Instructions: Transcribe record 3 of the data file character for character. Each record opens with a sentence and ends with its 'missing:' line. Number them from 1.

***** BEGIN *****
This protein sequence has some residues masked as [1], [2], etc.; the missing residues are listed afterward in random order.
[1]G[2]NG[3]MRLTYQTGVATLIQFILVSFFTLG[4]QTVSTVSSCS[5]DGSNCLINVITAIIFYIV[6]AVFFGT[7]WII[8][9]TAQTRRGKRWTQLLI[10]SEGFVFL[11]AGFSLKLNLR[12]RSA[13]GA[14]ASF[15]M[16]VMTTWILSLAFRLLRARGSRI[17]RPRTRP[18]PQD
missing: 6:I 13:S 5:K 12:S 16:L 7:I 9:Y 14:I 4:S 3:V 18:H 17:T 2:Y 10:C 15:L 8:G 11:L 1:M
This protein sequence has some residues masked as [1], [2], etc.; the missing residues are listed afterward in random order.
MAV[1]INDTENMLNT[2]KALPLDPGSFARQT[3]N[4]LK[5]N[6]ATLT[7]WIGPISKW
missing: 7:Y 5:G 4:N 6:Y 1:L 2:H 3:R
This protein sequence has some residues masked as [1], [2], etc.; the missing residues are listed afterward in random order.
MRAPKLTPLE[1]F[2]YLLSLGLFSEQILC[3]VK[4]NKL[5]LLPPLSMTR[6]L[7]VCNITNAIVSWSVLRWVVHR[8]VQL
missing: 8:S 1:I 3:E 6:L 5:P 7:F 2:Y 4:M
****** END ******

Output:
This protein sequence has some residues masked as [1], [2], etc.; the missing residues are listed afterward in random order.
MRAPKLTPLE[1]F[2]YLLSLGLFSEQILC[3]VK[4]NKL[5]LLPPLSMTR[6]L[7]VCNITNAIVSWSVLRWVVHR[8]VQL
missing: 8:S 1:I 3:E 6:L 5:P 7:F 2:Y 4:M